The rules that govern the game of football make it one of the most engrossing sports to have ever been invented.
The usual uncertainty of the game and the spontaneity of its players has made football such an interesting sport to watch, and over time, this sport has grown to be arguably the most viewed sport across the globe.
World football governing body, IFAB (International Football Association Board), has made a few changes to the rules of football, some of which are very major changes.
IFAB is the self described “guardian of the laws of football”. The association is made up of four British associations (the FA, SFA, FAW and IFA) and FIFA. IFAB is the only organization licensed with the rights to change the rules governing the game of football.
The four British organizations each have one vote, while FIFA – representing 207 national associations – has four votes.
The rules as decided upon by the ruling associations are expected to take effect across the game in the 2019-20 season.
So, what are the rules?
No attacking players will be aloud in the wall.
During a free kick, players on the attacking team are prohibited from being in the wall, precisely when there is a wall of three or more players, attackers are not allowed within one meter of it.
An attacking player found within one meter of the wall when a free kick is taken will be penalized and the other team awarded an indirect free kick.
Players can now leave the pitch from any point.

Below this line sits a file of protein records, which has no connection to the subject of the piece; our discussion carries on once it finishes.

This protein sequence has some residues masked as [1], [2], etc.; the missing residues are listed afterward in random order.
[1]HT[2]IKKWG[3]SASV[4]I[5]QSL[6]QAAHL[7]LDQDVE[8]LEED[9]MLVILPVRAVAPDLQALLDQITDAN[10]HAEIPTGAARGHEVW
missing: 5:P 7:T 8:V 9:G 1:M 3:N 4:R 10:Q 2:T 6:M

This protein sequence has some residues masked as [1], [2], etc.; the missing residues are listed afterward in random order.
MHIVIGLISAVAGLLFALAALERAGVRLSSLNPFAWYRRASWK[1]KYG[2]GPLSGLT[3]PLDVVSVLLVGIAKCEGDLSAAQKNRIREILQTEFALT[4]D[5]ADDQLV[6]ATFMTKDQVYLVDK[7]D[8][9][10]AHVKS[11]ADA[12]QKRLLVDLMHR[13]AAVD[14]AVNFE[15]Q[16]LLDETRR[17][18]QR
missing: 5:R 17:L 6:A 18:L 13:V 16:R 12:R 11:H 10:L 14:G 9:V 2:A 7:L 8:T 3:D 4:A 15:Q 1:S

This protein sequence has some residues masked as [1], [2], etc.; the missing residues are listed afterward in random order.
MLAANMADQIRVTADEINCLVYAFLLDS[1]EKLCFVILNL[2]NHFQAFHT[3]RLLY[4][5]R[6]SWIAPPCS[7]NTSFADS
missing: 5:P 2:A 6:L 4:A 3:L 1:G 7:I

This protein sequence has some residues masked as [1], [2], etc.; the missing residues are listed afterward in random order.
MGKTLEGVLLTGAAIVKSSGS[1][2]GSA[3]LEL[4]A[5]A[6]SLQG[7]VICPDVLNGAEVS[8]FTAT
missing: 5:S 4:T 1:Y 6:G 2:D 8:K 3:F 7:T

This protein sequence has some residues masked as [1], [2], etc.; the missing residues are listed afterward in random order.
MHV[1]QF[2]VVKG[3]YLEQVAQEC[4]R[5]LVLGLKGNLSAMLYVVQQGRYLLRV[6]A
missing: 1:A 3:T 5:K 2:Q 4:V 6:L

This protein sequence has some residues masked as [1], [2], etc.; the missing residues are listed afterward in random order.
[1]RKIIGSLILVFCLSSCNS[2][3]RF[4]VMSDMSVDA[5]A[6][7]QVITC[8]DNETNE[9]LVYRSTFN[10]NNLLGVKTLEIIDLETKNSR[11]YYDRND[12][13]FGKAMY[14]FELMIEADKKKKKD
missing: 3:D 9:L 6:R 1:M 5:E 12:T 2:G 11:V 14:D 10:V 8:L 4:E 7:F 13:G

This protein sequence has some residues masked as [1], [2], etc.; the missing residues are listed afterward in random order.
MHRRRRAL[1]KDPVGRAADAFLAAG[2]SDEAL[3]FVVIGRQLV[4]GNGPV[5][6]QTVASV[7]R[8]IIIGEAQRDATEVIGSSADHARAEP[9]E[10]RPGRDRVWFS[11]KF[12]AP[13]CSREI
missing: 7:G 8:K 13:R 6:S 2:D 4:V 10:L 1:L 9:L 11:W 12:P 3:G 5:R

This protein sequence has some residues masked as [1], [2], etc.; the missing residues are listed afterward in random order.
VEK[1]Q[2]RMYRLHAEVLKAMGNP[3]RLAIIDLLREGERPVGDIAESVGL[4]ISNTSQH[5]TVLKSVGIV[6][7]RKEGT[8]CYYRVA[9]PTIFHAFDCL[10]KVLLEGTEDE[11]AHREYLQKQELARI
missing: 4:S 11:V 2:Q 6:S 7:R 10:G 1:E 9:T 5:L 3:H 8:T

Before now, players had to leave the pitch from the technical area and some times we had to endure unruly slow walks.
Now players must leave the pitch from at the nearest point and make their way straight to the technical area or dressing room to avoid being sanctioned.
Yellow Cards For Coaches
In other to properly curb the irrational behavior of coaches who have issues with their opposites or the referees, officials can now show coaches the yellow or red card.
Goalkeepers must have at least one foot on the line during a penalty.
“Allowing the goalkeeper to have only one foot touching the goal line (or, if jumping, in line with the goal line) when the penalty kick is taken is a more practical approach as it is easier to identify if both feet are not on the line
“As the kicker can ‘stutter’ in the run, it is reasonable that the goalkeeper can take one step in anticipation of the kick.” —– IFAB
Another modification to the penalty rules states that there will be no rebound if a penalty is saved or hits the post.
This means that players will no longer need to line up on the edge of the area to quickly rush in for the finish.
In the event of a save, the game will be stopped and a goal kick awarded.
Essentially the rule change for handball will mean that no goal will be awarded if the ball mistakenly strikes a player’s hands before crossing the goal line.
If a player mistakenly handles the ball and creates an advantage or even scores, the goal will not be admitted and a free kick will instead be awarded.
Unlike before, if play is stopped within the box, the ball will be dropped for just the goalkeeper. In the occasion of a game pause outside the area, the ball will be dropped for the player that last touched the ball. In all scenarios, players will have to be at least four meters (four and a half yards) away from the drop point.
“The current dropped ball procedure often leads to a ‘manufactured’ restart which is ‘exploited’ unfairly (e.g. kicking the ball out for a throw-in deep in the opponents’ half) or an aggressive confrontation.
“Returning the ball to the team that last played it restores what was ‘lost’ when play was stopped, except in the penalty area where it is simpler to return the ball to the goalkeeper.”— IFAB
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